Chief of Pain Medicine at the Children's Hospital of Boston, Charles Berde. (Photo: vectorblog.org/childrenshospital.org)
Anesthetic derived from algae likely to revolutionize medicine
Friday, March 04, 2011, 23:30 (GMT + 9)
A Chilean biotechnology company has developed a new long-acting local anesthetic derived from a type of freshwater algae, which was successfully tested by a team of Chilean and U.S. scientists.
According to research conducted at the Children's Hospital of Boston (USA), the anesthetic made by the company, known as Proteus neosaxitoxin (neoSTX) - is able to block pain for over 24 hours.
The study's results will be published in the next issue of Regional Anesthesia and Pain Medicine.
Scientists involved in the initiative ensure that patients receiving this product had less postoperative pain and recovered two days earlier than those who received a conventional local anesthetic.
The neoSTX can provide local anesthesia for more than 24 hours as it works by blocking sodium channels, while conventional local anesthetics lose their effect after eight hours.
According to the Chief of Pain Medicine at the Children's Hospital, Charles Berde, "there has not been a local anesthetic as innovative as this since 40 to 50 years ago."
Participating in the study were 137 patients from Chile, who had there laparoscopic gall bladder removed.
In the group of patients who received neoSTX, fewer cases were reported of severe postoperative pain at the incision site after 12 hours - 4 per cent versus 18 per cent for those who used a conventional anesthesia - and 24 hours - 6 per cent versus 16 per cent -.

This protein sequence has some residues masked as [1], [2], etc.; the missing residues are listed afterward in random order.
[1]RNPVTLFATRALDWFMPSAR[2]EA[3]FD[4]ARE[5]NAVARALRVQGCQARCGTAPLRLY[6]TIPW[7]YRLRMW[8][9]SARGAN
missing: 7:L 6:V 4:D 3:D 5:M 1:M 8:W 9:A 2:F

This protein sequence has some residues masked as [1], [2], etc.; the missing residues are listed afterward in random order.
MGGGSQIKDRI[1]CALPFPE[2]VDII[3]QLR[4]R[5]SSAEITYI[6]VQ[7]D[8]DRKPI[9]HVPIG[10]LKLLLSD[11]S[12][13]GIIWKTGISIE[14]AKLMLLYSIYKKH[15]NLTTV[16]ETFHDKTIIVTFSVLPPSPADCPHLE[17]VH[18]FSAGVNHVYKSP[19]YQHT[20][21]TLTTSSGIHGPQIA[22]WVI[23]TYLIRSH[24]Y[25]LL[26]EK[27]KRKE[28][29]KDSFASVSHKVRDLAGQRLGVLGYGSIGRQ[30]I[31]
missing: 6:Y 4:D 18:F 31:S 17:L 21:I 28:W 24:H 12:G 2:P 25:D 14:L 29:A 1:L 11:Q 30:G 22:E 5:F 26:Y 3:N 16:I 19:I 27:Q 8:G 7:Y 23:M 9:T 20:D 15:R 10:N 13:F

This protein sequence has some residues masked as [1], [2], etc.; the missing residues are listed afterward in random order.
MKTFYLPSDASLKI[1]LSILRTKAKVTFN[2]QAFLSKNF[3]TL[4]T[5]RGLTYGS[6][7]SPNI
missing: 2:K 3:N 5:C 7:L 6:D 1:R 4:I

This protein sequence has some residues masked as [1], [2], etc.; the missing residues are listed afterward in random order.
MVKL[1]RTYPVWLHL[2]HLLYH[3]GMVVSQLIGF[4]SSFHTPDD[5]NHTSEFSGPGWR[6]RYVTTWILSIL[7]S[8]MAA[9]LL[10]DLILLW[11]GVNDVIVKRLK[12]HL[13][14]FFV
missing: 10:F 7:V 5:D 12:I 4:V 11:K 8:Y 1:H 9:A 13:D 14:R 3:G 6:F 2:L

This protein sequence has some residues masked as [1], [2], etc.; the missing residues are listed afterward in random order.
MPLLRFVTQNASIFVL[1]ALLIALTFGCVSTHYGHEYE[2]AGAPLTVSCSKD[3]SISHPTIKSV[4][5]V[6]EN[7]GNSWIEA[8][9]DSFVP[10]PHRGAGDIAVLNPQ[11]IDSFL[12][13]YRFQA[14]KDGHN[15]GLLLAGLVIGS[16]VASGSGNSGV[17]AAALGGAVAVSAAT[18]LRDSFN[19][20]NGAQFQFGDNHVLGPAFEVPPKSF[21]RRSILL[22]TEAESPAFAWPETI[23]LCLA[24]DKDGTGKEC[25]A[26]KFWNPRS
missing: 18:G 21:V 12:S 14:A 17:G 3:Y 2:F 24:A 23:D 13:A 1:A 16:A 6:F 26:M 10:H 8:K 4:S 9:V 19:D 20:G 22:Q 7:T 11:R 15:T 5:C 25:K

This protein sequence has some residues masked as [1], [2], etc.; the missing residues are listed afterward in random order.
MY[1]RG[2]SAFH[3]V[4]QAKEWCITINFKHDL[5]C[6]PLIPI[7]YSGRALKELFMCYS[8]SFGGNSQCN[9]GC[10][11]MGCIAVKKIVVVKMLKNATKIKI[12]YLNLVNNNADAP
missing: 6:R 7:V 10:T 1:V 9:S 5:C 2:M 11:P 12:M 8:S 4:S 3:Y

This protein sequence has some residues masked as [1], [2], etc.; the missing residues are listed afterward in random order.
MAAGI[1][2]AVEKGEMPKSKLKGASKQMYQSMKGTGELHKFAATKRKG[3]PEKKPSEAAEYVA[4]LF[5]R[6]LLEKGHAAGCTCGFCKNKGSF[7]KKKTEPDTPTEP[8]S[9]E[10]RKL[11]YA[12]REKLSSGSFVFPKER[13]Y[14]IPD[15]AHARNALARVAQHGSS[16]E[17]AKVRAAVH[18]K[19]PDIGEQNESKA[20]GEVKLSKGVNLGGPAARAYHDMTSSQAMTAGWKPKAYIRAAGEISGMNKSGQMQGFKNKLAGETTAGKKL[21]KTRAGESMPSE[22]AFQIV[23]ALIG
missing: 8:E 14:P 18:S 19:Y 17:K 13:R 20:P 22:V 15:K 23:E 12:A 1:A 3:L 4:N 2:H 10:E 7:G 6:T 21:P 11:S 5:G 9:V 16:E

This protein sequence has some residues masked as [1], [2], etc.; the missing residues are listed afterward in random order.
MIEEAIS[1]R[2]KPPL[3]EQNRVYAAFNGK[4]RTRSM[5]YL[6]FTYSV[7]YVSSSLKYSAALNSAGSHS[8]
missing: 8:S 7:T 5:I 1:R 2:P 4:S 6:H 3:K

In addition, 88 per cent of patients who received this anesthetic claimed not to have any pain at rest after 12 hours, while the percentage decreased to 69 per cent in individuals who took a conventional anesthetic.
Patients who received neoSTX achieved complete functional recovery two days earlier, while none of the two groups were observed to have serious adverse reactions, reports the Europa Press.
"This new drug does not cause neurotoxicity or cardiotoxicity, therefore, we find something that is longer lasting, more effective, and additionally reduce the two main risks of anesthetics," said the president of the Society of Anesthesiology of Chile, Renato Chacón.
"If it indeed works as proven, it would constitute a revolution, from the point of view that it is likely that clinical practices at a national and global level will use this new drug," Chacon told BBC Mundo.
"When it becomes industrialized it will not be done through a Chilean laboratory but rather a large international company that will buy the patent, but it is relevant to the Chilean anesthesiologists that they are at the forefront, as the professionals have been able to innovate a product that could be used throughout the world," he added.
For its part, Berde stressed that "over the last 40 or 50 years after the development of bupivacaine, there has been only very slight improvements in local anesthetics used for pain relief after surgery."
Therefore, he argues that if further studies confirm that the neosaxitoxina is safe and effective, "the greatest progress will be more prolonged pain relief after surgery."
By Analia Murias